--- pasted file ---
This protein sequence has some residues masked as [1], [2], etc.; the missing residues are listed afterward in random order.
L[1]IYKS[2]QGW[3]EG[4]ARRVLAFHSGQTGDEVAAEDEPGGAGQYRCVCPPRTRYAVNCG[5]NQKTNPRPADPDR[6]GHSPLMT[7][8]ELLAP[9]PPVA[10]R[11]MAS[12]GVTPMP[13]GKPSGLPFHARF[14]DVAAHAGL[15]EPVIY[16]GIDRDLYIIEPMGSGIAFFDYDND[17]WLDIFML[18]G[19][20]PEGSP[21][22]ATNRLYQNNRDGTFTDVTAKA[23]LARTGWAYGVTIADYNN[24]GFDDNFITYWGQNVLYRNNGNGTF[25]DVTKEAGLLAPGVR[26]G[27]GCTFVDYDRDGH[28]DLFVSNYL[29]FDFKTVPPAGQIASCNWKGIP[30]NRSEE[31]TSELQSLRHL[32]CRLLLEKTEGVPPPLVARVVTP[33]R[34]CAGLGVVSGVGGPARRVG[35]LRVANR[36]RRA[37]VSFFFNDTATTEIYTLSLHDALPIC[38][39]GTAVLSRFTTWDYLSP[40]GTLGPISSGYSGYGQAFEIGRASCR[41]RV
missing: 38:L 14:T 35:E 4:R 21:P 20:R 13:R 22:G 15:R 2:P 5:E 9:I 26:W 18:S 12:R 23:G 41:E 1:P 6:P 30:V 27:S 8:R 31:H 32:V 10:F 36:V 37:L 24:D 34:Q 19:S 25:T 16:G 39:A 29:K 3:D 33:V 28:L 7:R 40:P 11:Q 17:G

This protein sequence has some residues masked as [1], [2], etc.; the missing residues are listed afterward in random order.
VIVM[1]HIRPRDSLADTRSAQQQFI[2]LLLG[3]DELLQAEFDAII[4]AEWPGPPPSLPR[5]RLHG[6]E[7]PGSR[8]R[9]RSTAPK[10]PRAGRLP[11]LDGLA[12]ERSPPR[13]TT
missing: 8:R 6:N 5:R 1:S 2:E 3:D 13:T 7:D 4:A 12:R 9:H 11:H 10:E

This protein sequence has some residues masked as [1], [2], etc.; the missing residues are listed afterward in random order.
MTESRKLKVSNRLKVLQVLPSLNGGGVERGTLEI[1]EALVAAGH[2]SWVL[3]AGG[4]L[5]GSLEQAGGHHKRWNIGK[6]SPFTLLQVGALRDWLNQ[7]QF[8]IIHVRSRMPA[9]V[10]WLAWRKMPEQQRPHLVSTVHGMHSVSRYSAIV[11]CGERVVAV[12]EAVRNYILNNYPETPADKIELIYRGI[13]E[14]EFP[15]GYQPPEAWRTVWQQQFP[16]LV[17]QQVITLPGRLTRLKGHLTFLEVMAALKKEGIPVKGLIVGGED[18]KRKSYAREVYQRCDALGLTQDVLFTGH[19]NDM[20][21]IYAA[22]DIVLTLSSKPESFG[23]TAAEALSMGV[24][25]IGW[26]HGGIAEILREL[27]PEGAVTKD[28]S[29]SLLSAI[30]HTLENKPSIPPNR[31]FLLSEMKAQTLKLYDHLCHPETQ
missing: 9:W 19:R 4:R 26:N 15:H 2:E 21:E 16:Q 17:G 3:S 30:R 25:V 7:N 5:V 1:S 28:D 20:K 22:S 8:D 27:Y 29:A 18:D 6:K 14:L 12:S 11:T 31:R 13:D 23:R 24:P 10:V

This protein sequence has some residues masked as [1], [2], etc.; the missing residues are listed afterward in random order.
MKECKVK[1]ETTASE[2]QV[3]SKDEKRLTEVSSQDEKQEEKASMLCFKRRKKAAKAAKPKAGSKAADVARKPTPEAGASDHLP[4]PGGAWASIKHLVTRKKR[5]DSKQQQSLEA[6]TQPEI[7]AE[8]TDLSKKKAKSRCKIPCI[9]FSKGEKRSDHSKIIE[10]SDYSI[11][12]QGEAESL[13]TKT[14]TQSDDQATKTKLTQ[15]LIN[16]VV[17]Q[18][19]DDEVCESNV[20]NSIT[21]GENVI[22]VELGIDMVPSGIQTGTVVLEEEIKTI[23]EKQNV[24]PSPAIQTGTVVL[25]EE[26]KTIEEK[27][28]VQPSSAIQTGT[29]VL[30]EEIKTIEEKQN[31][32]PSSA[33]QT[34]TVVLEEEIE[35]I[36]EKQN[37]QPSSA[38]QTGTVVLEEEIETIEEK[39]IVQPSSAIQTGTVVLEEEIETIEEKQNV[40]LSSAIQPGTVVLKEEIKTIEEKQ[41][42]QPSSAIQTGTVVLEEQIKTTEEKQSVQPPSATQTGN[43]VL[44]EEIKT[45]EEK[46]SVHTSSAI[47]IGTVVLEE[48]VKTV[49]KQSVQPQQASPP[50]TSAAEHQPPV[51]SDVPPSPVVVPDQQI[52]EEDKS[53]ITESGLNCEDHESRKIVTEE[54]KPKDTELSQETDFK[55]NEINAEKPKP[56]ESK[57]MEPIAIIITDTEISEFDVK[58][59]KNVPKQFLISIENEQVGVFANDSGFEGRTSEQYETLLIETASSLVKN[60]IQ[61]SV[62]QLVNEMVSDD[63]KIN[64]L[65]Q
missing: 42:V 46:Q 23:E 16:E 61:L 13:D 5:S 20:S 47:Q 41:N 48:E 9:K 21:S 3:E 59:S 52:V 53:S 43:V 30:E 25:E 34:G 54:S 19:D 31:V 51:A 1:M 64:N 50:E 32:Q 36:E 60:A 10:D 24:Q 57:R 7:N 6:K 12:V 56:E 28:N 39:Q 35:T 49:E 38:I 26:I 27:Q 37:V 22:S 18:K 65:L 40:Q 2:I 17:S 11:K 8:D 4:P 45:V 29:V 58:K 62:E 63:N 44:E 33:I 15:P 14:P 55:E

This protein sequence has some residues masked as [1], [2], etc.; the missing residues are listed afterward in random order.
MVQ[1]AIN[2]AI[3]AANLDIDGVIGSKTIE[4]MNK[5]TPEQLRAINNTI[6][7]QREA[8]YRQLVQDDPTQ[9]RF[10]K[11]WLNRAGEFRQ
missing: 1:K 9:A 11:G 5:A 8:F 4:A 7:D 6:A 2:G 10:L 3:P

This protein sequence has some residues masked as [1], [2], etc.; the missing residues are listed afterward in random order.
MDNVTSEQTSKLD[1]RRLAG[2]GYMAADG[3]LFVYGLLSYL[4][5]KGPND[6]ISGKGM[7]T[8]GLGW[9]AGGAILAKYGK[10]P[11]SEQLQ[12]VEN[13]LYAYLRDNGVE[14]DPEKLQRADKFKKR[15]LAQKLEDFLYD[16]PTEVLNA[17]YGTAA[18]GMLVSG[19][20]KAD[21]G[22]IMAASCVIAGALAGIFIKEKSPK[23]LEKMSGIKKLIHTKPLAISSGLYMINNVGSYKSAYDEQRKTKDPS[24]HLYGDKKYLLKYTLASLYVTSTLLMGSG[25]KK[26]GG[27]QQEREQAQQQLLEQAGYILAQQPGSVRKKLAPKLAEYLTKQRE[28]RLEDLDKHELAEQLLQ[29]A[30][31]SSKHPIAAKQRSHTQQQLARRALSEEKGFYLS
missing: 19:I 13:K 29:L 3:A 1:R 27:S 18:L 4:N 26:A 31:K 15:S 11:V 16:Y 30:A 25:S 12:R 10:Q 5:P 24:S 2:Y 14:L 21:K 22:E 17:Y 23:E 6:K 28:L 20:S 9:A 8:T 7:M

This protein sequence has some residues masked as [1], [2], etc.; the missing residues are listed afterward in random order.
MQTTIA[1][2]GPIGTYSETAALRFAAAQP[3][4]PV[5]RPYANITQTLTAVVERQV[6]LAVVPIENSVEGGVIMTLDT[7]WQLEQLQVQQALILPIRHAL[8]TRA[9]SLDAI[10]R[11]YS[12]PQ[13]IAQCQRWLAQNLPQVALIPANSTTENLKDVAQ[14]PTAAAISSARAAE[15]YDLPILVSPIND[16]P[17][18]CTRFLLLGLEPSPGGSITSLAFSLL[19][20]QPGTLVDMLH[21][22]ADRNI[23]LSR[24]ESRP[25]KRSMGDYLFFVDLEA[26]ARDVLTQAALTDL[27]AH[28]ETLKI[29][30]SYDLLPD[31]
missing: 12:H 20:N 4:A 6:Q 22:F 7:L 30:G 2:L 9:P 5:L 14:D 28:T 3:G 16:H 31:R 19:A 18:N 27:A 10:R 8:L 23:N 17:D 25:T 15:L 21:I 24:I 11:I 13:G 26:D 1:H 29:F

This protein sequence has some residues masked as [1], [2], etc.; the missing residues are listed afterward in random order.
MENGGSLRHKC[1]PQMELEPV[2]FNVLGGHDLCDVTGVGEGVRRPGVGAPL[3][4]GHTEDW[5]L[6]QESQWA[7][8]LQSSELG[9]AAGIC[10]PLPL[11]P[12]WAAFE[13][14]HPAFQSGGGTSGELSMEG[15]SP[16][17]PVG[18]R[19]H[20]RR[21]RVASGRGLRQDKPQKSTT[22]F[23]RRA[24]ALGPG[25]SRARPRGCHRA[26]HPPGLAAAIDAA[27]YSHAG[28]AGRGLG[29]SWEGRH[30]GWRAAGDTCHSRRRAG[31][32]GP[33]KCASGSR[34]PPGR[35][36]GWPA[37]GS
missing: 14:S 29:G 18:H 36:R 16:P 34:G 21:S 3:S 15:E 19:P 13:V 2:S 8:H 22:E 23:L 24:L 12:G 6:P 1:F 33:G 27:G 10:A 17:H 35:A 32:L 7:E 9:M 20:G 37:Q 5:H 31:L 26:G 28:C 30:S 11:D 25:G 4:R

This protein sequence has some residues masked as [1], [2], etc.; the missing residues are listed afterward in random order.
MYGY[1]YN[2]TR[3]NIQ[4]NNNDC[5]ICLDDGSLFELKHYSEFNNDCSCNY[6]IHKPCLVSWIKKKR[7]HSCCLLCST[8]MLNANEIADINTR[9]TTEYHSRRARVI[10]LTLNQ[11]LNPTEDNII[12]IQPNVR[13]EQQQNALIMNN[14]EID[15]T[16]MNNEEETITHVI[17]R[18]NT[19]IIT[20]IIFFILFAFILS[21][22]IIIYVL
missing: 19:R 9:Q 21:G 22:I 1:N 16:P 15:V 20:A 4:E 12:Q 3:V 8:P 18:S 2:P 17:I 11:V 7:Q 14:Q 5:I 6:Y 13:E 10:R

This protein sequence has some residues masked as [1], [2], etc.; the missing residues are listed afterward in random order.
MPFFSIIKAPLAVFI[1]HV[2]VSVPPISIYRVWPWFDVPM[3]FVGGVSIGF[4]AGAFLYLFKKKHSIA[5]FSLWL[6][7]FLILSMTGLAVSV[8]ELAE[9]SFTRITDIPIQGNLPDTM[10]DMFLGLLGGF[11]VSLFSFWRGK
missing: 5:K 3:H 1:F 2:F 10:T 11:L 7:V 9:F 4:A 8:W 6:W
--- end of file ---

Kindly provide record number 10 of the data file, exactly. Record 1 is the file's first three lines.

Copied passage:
This protein sequence has some residues masked as [1], [2], etc.; the missing residues are listed afterward in random order.
MPFFSIIKAPLAVFI[1]HV[2]VSVPPISIYRVWPWFDVPM[3]FVGGVSIGF[4]AGAFLYLFKKKHSIA[5]FSLWL[6][7]FLILSMTGLAVSV[8]ELAE[9]SFTRITDIPIQGNLPDTM[10]DMFLGLLGGF[11]VSLFSFWRGK
missing: 5:K 3:H 1:F 2:F 10:T 11:L 7:V 9:F 4:A 8:W 6:W